Two Jewish communities in Arkansas are closing the doors for good on their synagogues this month, as final services will be held in Pine Bluff for Anshe Emeth on June 11 and for Meir Chayim in McGehee on June 17.
The Pine Bluff service will be at First Presbyterian Church, where the congregation has met in the chapel since 2003. Following the 10 a.m. service there will be a luncheon at Pine Bluff Country Club.
The Meir Chayim service will be at 7:15 p.m., with an oneg following.
Rabbi Eugene Levy, who retired as rabbi of B’nai Israel in Little Rock in 2011, has been visiting the two congregations in recent years and will officiate the final services.
Levy has been visiting Pine Bluff monthly for services for three years, except for this past High Holy Days. “I decided to be a congregant for the first time in 47 years” and visited family. Having a grandchild born on Kol Nidre night in California was also part of the decision.
He has been visiting McGehee every other month to lead services.
In both cases, past members, rabbis and student rabbis have been invited, and each congregation is expecting about 50 to 100 in attendance.
Levy said the communities don’t have the numbers or resources to keep the congregations going. “There are no young families,” he said, relating a common story in smaller Southern communities.
Many of the first generation of Jews in these towns became “the landed gentry,” ones who had stores, property and businesses, and the resources to build congregations. Within a couple of generations, the children and grandchildren were becoming professionals and moving to larger communities.
By the 1960s and 1970s, Levy said, few were coming back home after college, and there weren’t new people coming in. “Forty years ago, Pine Bluff had 200 families, now they have eight.” McGehee went from 50 to three or four now.
When Levy arrived in Little Rock in 1987, after the High Holidays he was urged to visit Pine Bluff. When he arrived, Rabbi Leslie Sertes, the last full-time rabbi at Anshe Emeth, was packing up his office, an odd time of year to do so. “He told me they just had the last class of the Sunday School, the last two confirmands” that May. “When that happens, if nobody is coming in… it’s just a matter of time.”
The Anshe Emeth members decided last year that this would be their final year.
Both congregations have been working with the Jewish Community Legacy Project, which works with smaller communities that know they will eventually need to close the doors in developing “legacy plans,” Noah Levine said.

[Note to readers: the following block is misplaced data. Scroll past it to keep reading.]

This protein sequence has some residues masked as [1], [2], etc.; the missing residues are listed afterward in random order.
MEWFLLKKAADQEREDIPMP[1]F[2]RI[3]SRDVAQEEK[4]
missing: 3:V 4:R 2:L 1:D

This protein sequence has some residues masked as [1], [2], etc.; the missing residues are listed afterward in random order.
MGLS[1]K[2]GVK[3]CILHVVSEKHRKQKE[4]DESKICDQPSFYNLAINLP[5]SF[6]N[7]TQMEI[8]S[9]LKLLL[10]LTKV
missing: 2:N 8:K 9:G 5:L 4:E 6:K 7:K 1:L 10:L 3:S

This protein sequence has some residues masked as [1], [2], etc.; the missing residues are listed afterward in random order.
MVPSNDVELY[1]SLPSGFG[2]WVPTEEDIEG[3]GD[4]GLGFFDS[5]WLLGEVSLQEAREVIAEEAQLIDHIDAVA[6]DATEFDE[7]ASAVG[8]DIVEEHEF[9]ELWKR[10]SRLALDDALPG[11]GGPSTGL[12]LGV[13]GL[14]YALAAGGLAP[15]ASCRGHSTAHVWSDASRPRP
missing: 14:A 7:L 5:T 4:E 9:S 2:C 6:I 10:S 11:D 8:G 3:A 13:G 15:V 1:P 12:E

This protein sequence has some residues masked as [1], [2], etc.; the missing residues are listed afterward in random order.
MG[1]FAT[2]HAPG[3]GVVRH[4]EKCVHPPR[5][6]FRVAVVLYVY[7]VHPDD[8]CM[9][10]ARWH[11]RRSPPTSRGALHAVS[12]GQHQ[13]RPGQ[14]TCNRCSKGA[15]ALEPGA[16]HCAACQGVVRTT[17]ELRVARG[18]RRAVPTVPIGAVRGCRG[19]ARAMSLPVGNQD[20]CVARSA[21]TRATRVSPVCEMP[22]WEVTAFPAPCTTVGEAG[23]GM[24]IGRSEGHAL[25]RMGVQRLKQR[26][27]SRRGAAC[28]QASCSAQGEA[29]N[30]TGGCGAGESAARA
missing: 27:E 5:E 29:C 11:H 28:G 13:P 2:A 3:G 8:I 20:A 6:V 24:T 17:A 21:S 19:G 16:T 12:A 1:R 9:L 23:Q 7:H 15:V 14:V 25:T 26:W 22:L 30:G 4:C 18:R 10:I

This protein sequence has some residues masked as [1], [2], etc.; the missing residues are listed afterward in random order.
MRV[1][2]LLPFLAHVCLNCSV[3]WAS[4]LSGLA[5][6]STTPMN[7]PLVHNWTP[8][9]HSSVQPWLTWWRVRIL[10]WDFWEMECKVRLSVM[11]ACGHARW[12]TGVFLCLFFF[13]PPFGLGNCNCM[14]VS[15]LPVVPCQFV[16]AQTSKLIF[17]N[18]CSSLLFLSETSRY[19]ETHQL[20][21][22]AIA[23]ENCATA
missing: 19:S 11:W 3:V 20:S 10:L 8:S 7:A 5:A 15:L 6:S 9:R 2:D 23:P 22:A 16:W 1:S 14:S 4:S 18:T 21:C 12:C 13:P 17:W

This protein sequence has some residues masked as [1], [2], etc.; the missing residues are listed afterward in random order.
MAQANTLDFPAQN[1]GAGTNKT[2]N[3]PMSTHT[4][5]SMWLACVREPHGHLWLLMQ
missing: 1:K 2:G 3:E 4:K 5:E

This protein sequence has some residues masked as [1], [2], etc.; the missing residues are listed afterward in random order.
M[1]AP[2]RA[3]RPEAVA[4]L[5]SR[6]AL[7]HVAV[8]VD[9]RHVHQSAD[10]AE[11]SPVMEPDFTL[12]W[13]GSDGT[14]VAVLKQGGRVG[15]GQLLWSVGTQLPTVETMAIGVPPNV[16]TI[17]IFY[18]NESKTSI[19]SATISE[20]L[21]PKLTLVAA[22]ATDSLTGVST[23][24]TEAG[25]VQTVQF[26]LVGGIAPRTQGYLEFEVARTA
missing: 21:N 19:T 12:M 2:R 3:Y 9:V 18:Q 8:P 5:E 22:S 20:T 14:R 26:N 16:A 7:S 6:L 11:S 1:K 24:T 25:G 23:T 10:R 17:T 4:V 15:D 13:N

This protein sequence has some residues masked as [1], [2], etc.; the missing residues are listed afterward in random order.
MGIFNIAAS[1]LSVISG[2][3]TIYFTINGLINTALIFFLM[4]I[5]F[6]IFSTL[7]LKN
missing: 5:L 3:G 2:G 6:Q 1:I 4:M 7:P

Levine said both congregations were well on their way to closing when he got involved. He urges congregations to make these decisions while there is still a “viable board” and institutional memory. His role, he said, is as an “honest broker” to help congregations make the best decision for their situation, and help them know they are not alone.
The Jewish community in Pine Bluff dates back to the 1840s, and by 1855 there were roughly 10 Jewish families in the area, mostly merchants like Isaac Altschul.
Many of the local Jews served in the Confederacy, then after the Union captured the area, Jewish families hosted Jewish soldiers from the north.
After the war, Pine Bluff grew, as did the Jewish community. Anshe Emeth was established in 1866, and numerous other Jewish organizations were soon established.
Many in the Jewish community became cotton planters, including Sol Franklin, who planned to resettle 200 Jews from Romania as sharecroppers. The plan was never implemented.
By 1905 there were 425 Jews in Pine Bluff, which became the second-largest Jewish community in the state. L.E. Goldsmith and Simon Bloom served as mayor, and local state legislator Sam Levine was outspoken against segregationist opposition to Supreme Court rulings.
Meyer Solmson became editor of the local paper and was threatened by a local man who he had criticized in an article. Solmson wound up killing the man in self defense. He later moved to New York and became managing editor of Variety.
Another well-known Pine Bluff journalist is Pulitzer Prize winner Paul Greenberg, a nationally syndicated columnist now with the Arkansas Democrat-Gazette. He recently wrote a column about the final Seder at Anshe Emeth.
“Some of us can still remember the little neo-Victorian temple in downtown Pine Bluff with all its nooks and crannies, wooden ceilings and floors, and the tucked-away rooms on the side where I taught at least a couple of generations of Sunday School students,” Greenberg wrote.